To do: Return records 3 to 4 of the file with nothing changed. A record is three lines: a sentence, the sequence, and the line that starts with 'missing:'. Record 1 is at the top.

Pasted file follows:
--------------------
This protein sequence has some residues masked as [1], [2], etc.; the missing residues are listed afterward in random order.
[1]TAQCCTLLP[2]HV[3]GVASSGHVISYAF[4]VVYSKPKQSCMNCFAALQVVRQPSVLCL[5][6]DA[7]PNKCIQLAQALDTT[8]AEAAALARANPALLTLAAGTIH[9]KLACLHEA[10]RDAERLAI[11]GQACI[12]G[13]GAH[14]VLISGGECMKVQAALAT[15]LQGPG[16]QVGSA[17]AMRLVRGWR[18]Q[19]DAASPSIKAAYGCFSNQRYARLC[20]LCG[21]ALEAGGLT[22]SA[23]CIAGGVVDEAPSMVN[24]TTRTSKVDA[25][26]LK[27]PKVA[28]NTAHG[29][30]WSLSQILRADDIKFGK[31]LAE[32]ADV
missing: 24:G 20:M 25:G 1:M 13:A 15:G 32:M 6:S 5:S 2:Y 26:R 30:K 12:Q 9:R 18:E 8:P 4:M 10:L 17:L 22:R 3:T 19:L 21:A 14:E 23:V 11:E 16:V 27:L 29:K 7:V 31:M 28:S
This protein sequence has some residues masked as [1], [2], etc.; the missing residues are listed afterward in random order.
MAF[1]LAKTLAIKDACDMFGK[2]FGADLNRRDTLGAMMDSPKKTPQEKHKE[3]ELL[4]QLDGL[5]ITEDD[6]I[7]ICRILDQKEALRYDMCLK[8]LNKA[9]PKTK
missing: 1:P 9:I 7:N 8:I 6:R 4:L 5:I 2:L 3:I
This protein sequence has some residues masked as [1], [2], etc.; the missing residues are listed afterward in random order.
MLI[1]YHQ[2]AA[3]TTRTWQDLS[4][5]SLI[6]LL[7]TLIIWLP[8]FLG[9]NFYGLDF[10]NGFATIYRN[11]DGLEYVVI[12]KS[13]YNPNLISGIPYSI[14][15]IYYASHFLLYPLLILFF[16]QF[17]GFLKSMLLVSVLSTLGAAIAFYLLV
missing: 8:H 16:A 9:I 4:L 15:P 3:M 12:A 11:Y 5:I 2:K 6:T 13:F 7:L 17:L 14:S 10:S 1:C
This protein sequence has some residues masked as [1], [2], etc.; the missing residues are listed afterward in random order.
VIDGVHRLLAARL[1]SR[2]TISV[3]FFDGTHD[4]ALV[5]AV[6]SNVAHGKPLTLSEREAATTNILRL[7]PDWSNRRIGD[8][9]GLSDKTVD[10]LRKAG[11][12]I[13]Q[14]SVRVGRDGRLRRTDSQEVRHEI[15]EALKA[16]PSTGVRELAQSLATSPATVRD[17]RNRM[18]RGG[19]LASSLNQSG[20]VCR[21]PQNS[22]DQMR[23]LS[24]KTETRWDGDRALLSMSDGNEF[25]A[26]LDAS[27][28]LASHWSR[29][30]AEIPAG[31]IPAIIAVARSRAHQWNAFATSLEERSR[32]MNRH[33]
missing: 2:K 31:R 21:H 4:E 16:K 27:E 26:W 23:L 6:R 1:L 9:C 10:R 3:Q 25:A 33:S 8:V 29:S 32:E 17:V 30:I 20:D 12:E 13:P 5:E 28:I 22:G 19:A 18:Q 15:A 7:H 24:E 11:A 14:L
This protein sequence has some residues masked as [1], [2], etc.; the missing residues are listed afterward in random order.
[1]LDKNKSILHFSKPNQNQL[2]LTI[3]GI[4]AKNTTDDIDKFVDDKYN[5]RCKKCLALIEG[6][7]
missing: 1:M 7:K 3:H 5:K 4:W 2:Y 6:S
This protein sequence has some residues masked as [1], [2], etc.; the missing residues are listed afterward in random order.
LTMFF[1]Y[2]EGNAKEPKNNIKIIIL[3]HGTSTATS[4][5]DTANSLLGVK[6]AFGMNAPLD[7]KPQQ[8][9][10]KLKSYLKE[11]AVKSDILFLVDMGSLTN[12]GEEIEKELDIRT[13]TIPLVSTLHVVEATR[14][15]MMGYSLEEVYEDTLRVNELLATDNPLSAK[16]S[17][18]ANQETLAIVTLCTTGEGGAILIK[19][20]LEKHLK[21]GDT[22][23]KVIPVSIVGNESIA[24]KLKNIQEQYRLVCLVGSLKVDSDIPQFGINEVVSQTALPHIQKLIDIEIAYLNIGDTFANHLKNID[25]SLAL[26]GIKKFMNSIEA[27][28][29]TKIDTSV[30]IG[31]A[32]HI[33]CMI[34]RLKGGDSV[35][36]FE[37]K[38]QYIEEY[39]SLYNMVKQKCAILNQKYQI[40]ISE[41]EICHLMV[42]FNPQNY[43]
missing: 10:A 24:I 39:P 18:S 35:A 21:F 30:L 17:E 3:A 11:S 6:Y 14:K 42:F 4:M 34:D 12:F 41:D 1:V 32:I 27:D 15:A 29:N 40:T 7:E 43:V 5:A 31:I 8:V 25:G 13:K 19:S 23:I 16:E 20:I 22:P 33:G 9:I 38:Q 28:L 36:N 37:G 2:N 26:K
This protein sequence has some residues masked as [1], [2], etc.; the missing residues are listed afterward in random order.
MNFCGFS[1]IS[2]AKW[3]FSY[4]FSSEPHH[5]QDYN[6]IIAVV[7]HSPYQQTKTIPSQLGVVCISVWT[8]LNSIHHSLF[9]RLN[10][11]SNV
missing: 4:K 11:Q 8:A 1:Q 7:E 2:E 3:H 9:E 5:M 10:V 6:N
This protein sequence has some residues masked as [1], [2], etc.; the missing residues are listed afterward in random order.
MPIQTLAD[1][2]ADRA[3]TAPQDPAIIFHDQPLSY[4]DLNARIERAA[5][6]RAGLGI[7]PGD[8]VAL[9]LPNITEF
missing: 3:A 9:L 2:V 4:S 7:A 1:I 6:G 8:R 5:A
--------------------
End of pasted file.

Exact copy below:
This protein sequence has some residues masked as [1], [2], etc.; the missing residues are listed afterward in random order.
MLI[1]YHQ[2]AA[3]TTRTWQDLS[4][5]SLI[6]LL[7]TLIIWLP[8]FLG[9]NFYGLDF[10]NGFATIYRN[11]DGLEYVVI[12]KS[13]YNPNLISGIPYSI[14][15]IYYASHFLLYPLLILFF[16]QF[17]GFLKSMLLVSVLSTLGAAIAFYLLV
missing: 8:H 16:A 9:I 4:L 15:P 3:M 12:A 11:Y 5:I 2:K 6:T 13:F 7:L 17:L 14:S 10:S 1:C
This protein sequence has some residues masked as [1], [2], etc.; the missing residues are listed afterward in random order.
VIDGVHRLLAARL[1]SR[2]TISV[3]FFDGTHD[4]ALV[5]AV[6]SNVAHGKPLTLSEREAATTNILRL[7]PDWSNRRIGD[8][9]GLSDKTVD[10]LRKAG[11][12]I[13]Q[14]SVRVGRDGRLRRTDSQEVRHEI[15]EALKA[16]PSTGVRELAQSLATSPATVRD[17]RNRM[18]RGG[19]LASSLNQSG[20]VCR[21]PQNS[22]DQMR[23]LS[24]KTETRWDGDRALLSMSDGNEF[25]A[26]LDAS[27][28]LASHWSR[29][30]AEIPAG[31]IPAIIAVARSRAHQWNAFATSLEERSR[32]MNRH[33]
missing: 2:K 31:R 21:H 4:E 16:K 27:E 26:W 23:L 6:R 1:L 9:C 10:R 3:Q 25:A 33:S 8:V 29:S 32:E 17:V 30:I 20:D 12:E 13:P 5:E 28:I 22:G 19:A 18:Q 15:A 7:H 24:E 11:A 14:L